Turkey mourns its youth lost to suicide and murder
Suicide of a student, murder of a women, assault to an immigrant. Turkey read these news one after another on January 11.
Medical student Enes Kara committed suicide in a dormitory in Elazig, where his family was forced him to stay. In the video and letter that Kara left behind, we saw the pressures he went through in the dormitory of the Islamic, Nur Community, his concerns about his future as a doctor in Turkey, and his despair about social relations.
Attorney Dilara Yıldız was murdered by Oktay Dönmez, whom she complained to many times and had a suspension order. Women’s rights defenders wrote that the fact that the Istanbul Convention, which Turkey withdrew from, was not in effect played a large part in this murder.
Refugee Nail Alnaif was killed in his sleep in Istanbul by a group that raided their house in the middle of the night. On the previous evening, a shopping mall in Esenyurt, Istanbul, which included shops belonging to Syrian refugees, was stoned by a large group.
The news continued. Enes Kara’s father said, “There was no problem where he was staying, we don’t complain about anyone”; Yıldız’s murder suspect Dönmez proudly shouted “she cheated on me” as he was carried out from police station. 7 people from the shop looting group were detained. “My dream is to end of the war and to survive,” Alnaif wrote in his last post before he was killed by murder.
Does being against violence bring a solution?
Last year, an employee of a religious community in Antalya brutally killed a university student, saying “I shot the antichrist”. In other occasion, it was revealed that 7 children were abused in the boarding Quran course in Erzurum Palandöken. A 12-year-old boy was found suspiciously dead in a Koran course in Muş. We had read the news of violence against a child in another course in Hatay. According to the data obtained by the We Will Stop Femicide Platform from the news covered in the media, 280 femicides were committed in Turkey in 2021, and 217 suspected female deaths were reported. Almost every day, we read discriminatory discourses against immigrants, news of attacks and deaths.
As the news flow on social media, the number of people who wanted a reaction from politicians increased. Why did the leader of the opposition party not write anything about it, why did the parties refrain from commenting? We started to read messages of anger that missed its target, awaiting a response on social media, and a feeling of helplessness appeared with it. These news evoked a feeling before thought, a desire to react, a desire to express the reaction. But how could it be expressed? Was it enough to set a position, to say that you are against it? Does appearing in the face of violence bring its solution, the movement that will lead to a solution?
Democracy transformed by the AKP: partial and irresponsible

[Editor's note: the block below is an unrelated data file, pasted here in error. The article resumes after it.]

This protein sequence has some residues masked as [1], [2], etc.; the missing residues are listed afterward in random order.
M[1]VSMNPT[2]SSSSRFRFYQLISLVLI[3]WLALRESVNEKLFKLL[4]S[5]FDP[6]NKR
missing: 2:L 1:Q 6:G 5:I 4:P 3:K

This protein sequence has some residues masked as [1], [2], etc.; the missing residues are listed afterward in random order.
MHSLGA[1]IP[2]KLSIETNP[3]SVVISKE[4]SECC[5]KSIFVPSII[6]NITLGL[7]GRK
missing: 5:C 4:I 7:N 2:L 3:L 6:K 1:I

Having built its political discourse on the intellectual foundations of right-wing politics, the ruling Justice and Development Party’s (AKP) view of democracy had an important impact on our social life: while the participation of citizens in politics was reduced to just “voting”, the responsibility and scope of action for all the remaining social, social and political decisions was given to or transferred to an official. One could only express their will to participate to social or political decision making mechanism by transfering their acting power to an authority. We vote, and the official that we voted will do the rest. The 20-year effect of this has been that we have been stuck in a social life where we can only express our demands by supporting some parties to whom we have delegated that responsibility, or by expressing that we are on their side.
It has its reflection upon social life too. Rather than seeking solution, we are now prone to take sides, transfer the responsibility of action to just being on a side, being a party. Why opposition leader did not take side? That was the prevailing question.
There is a large literature on the development or existence of civil society in Turkey. Especially the oppression of the expression is not unique to the last 20 years. However, the additional change created by the AKP period lies in the fact that political expressions and demands other than voting behavior have been criminalized on a wider scale.
Behind the reactions, which can easily turn into violence and lynching, and mixed with bias, is the fact that the search for a solution and expressing it have been made a crime as much as the act of violence. On the one hand, systematic acts of violence go unpunished, on the other hand, while the opportunities for expression are narrowed, they are criminalized.
The only way to find a solution or action from the news of that attack, murder and suicide, which makes us feel anger and helplessness, is possible with an area where we can discuss the reasons and mechanisms behind these violence and suicides. It is a space that is not stuck in anger or pity for the subject of violence, and that can reveal the reasons. It is a space where one can live without transferring responsibility with partiality.